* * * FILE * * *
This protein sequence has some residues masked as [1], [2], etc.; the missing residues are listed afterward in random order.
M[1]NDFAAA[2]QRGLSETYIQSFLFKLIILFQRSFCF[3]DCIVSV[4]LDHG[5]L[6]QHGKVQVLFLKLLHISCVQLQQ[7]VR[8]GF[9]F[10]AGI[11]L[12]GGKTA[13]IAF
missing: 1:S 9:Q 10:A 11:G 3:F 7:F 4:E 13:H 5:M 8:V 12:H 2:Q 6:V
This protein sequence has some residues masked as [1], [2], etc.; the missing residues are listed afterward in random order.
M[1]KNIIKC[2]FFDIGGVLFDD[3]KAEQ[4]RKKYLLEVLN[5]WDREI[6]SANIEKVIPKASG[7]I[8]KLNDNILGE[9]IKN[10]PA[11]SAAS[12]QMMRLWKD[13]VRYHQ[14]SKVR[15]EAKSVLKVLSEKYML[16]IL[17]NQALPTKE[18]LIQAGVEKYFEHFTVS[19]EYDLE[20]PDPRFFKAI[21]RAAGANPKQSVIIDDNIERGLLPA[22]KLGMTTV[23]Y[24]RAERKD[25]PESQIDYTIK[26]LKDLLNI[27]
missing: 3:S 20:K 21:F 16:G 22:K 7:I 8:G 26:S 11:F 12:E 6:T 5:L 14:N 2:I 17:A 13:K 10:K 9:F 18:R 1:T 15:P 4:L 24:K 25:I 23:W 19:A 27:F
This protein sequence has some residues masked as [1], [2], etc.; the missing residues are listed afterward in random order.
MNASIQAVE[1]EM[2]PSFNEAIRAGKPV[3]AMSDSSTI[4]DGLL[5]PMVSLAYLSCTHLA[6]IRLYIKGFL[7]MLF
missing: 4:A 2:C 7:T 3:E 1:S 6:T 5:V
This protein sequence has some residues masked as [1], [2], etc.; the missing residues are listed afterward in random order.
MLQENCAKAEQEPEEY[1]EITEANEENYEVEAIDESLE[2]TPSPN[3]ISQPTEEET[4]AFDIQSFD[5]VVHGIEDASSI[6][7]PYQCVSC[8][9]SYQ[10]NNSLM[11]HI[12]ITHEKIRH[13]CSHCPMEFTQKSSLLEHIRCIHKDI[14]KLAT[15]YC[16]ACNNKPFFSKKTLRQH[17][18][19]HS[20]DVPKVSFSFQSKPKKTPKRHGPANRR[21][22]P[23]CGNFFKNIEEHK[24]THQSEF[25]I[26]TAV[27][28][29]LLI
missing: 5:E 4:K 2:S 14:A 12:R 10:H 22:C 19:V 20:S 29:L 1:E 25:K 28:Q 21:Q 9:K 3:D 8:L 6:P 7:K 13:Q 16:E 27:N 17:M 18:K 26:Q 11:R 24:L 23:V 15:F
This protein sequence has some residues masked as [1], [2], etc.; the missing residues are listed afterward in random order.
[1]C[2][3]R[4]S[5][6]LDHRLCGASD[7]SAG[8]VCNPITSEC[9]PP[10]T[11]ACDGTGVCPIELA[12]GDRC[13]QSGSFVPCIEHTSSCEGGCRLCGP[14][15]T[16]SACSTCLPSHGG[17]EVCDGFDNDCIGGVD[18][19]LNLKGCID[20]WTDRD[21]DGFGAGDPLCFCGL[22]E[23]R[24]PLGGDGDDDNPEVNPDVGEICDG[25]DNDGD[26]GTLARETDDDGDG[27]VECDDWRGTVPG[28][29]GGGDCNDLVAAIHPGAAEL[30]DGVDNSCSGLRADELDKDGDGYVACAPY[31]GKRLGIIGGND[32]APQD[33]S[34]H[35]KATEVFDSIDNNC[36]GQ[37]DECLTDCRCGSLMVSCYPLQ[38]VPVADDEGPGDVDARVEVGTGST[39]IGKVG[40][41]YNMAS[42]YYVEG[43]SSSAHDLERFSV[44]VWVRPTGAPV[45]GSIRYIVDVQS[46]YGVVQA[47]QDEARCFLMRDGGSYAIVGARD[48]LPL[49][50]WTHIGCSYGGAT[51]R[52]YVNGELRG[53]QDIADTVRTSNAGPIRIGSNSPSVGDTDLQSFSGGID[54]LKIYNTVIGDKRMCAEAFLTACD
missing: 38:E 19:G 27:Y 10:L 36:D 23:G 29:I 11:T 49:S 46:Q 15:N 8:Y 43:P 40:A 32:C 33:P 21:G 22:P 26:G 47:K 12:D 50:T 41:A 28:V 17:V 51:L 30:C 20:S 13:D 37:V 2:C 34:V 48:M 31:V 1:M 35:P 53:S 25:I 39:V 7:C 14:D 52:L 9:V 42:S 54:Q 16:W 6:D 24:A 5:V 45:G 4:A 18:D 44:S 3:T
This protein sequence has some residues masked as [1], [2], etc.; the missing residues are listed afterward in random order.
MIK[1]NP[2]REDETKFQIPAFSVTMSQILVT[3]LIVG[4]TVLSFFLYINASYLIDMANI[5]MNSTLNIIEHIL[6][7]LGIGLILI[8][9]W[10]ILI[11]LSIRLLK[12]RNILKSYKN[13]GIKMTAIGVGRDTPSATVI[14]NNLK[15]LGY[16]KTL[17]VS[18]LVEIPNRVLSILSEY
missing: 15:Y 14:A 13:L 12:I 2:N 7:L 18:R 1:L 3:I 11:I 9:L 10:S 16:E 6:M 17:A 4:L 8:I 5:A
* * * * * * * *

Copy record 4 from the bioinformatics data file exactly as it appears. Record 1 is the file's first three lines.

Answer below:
This protein sequence has some residues masked as [1], [2], etc.; the missing residues are listed afterward in random order.
MLQENCAKAEQEPEEY[1]EITEANEENYEVEAIDESLE[2]TPSPN[3]ISQPTEEET[4]AFDIQSFD[5]VVHGIEDASSI[6][7]PYQCVSC[8][9]SYQ[10]NNSLM[11]HI[12]ITHEKIRH[13]CSHCPMEFTQKSSLLEHIRCIHKDI[14]KLAT[15]YC[16]ACNNKPFFSKKTLRQH[17][18][19]HS[20]DVPKVSFSFQSKPKKTPKRHGPANRR[21][22]P[23]CGNFFKNIEEHK[24]THQSEF[25]I[26]TAV[27][28][29]LLI
missing: 5:E 4:K 2:S 14:A 12:R 10:H 22:C 19:V 20:S 29:L 1:E 25:K 28:Q 21:Q 9:K 3:D 8:L 6:P 7:K 13:Q 16:E 27:N 17:M 18:K 26:Q 11:R 24:L 23:V 15:F